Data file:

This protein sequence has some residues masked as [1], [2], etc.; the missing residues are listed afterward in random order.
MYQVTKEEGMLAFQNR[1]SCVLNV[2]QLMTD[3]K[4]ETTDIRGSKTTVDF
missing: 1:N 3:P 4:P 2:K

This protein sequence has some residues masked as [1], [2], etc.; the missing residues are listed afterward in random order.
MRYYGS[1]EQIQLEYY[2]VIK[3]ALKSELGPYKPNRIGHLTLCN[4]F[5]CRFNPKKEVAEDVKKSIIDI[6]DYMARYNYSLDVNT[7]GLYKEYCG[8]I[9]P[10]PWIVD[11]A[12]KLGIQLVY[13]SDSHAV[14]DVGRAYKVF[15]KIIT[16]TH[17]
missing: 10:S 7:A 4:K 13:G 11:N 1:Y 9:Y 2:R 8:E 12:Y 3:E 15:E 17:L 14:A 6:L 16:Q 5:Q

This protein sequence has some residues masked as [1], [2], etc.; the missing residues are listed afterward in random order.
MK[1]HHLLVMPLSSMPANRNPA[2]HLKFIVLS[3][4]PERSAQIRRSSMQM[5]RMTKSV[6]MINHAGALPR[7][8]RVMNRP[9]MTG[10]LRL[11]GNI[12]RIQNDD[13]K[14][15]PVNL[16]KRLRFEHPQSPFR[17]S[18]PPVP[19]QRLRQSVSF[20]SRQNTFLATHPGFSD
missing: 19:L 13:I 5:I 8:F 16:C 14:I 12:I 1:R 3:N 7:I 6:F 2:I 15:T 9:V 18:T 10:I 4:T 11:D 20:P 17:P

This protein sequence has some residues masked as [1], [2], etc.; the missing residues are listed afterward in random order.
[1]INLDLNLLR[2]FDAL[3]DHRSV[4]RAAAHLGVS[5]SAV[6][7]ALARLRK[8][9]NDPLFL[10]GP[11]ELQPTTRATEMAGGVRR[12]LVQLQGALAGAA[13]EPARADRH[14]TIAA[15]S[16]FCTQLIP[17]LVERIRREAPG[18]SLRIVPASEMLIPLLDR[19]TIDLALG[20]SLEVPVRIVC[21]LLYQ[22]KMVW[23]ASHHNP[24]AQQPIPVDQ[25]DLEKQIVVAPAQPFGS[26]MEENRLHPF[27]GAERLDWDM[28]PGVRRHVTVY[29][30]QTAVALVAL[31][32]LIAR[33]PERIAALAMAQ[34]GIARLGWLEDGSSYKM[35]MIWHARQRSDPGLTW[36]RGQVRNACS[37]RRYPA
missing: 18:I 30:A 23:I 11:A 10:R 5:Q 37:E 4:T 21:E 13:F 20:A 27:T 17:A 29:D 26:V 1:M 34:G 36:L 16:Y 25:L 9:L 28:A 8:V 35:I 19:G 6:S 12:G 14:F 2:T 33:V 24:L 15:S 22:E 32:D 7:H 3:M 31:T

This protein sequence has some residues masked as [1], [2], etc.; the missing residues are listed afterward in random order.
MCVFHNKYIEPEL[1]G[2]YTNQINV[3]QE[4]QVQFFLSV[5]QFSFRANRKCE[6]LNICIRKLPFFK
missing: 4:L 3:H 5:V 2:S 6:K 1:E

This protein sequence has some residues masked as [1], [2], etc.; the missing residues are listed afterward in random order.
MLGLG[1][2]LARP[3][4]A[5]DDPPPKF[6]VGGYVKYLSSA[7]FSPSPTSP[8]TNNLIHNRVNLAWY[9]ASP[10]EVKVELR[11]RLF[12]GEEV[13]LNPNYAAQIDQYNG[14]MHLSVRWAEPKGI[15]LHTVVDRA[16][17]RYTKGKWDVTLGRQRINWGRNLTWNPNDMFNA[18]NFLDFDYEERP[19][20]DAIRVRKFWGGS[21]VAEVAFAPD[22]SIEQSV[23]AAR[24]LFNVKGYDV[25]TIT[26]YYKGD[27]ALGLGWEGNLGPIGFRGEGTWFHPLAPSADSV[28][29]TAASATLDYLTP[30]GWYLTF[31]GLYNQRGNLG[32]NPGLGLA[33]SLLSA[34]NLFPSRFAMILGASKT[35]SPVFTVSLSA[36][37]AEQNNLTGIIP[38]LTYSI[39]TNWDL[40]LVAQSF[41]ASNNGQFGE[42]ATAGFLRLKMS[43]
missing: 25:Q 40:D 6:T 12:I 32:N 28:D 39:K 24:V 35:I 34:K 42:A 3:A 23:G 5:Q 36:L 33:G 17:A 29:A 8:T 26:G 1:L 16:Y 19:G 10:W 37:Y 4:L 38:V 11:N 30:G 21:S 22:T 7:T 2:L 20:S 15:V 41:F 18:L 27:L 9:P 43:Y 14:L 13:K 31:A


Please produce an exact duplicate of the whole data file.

This protein sequence has some residues masked as [1], [2], etc.; the missing residues are listed afterward in random order.
MYQVTKEEGMLAFQNR[1]SCVLNV[2]QLMTD[3]K[4]ETTDIRGSKTTVDF
missing: 1:N 3:P 4:P 2:K

This protein sequence has some residues masked as [1], [2], etc.; the missing residues are listed afterward in random order.
MRYYGS[1]EQIQLEYY[2]VIK[3]ALKSELGPYKPNRIGHLTLCN[4]F[5]CRFNPKKEVAEDVKKSIIDI[6]DYMARYNYSLDVNT[7]GLYKEYCG[8]I[9]P[10]PWIVD[11]A[12]KLGIQLVY[13]SDSHAV[14]DVGRAYKVF[15]KIIT[16]TH[17]
missing: 10:S 7:A 4:K 13:G 11:N 1:Y 9:Y 2:R 8:E 12:Y 3:E 15:E 17:L 14:A 6:L 16:Q 5:Q

This protein sequence has some residues masked as [1], [2], etc.; the missing residues are listed afterward in random order.
MK[1]HHLLVMPLSSMPANRNPA[2]HLKFIVLS[3][4]PERSAQIRRSSMQM[5]RMTKSV[6]MINHAGALPR[7][8]RVMNRP[9]MTG[10]LRL[11]GNI[12]RIQNDD[13]K[14][15]PVNL[16]KRLRFEHPQSPFR[17]S[18]PPVP[19]QRLRQSVSF[20]SRQNTFLATHPGFSD
missing: 19:L 13:I 5:I 8:F 16:C 14:I 12:I 1:R 3:N 7:I 6:F 2:I 15:T 9:V 18:T 10:I 4:T 11:D 20:P 17:P

This protein sequence has some residues masked as [1], [2], etc.; the missing residues are listed afterward in random order.
[1]INLDLNLLR[2]FDAL[3]DHRSV[4]RAAAHLGVS[5]SAV[6][7]ALARLRK[8][9]NDPLFL[10]GP[11]ELQPTTRATEMAGGVRR[12]LVQLQGALAGAA[13]EPARADRH[14]TIAA[15]S[16]FCTQLIP[17]LVERIRREAPG[18]SLRIVPASEMLIPLLDR[19]TIDLALG[20]SLEVPVRIVC[21]LLYQ[22]KMVW[23]ASHHNP[24]AQQPIPVDQ[25]DLEKQIVVAPAQPFGS[26]MEENRLHPF[27]GAERLDWDM[28]PGVRRHVTVY[29][30]QTAVALVAL[31][32]LIAR[33]PERIAALAMAQ[34]GIARLGWLEDGSSYKM[35]MIWHARQRSDPGLTW[36]RGQVRNACS[37]RRYPA
missing: 18:I 30:A 23:I 11:A 10:R 5:Q 37:E 4:T 21:E 13:F 20:A 27:T 17:A 29:D 26:V 1:M 34:G 36:L 16:Y 25:L 9:L 28:A 8:V 35:I 19:G 6:S 12:G 14:F 2:T 33:V 24:L 15:S 22:E 32:D 7:H 3:M 31:T

This protein sequence has some residues masked as [1], [2], etc.; the missing residues are listed afterward in random order.
MCVFHNKYIEPEL[1]G[2]YTNQINV[3]QE[4]QVQFFLSV[5]QFSFRANRKCE[6]LNICIRKLPFFK
missing: 4:L 3:H 5:V 2:S 6:K 1:E

This protein sequence has some residues masked as [1], [2], etc.; the missing residues are listed afterward in random order.
MLGLG[1][2]LARP[3][4]A[5]DDPPPKF[6]VGGYVKYLSSA[7]FSPSPTSP[8]TNNLIHNRVNLAWY[9]ASP[10]EVKVELR[11]RLF[12]GEEV[13]LNPNYAAQIDQYNG[14]MHLSVRWAEPKGI[15]LHTVVDRA[16][17]RYTKGKWDVTLGRQRINWGRNLTWNPNDMFNA[18]NFLDFDYEERP[19][20]DAIRVRKFWGGS[21]VAEVAFAPD[22]SIEQSV[23]AAR[24]LFNVKGYDV[25]TIT[26]YYKGD[27]ALGLGWEGNLGPIGFRGEGTWFHPLAPSADSV[28][29]TAASATLDYLTP[30]GWYLTF[31]GLYNQRGNLG[32]NPGLGLA[33]SLLSA[34]NLFPSRFAMILGASKT[35]SPVFTVSLSA[36][37]AEQNNLTGIIP[38]LTYSI[39]TNWDL[40]LVAQSF[41]ASNNGQFGE[42]ATAGFLRLKMS[43]
missing: 25:Q 40:D 6:T 12:I 32:N 28:D 39:K 24:V 35:I 34:K 42:A 3:A 23:G 5:Q 36:L 33:G 17:A 29:A 8:T 26:G 1:L 16:Y 19:G 10:W 37:Y 4:L 38:V 11:N 30:G 21:S 22:T 7:T 2:L 20:S 15:V 41:F 18:L 27:L 9:P 43:Y 14:L 13:K 31:A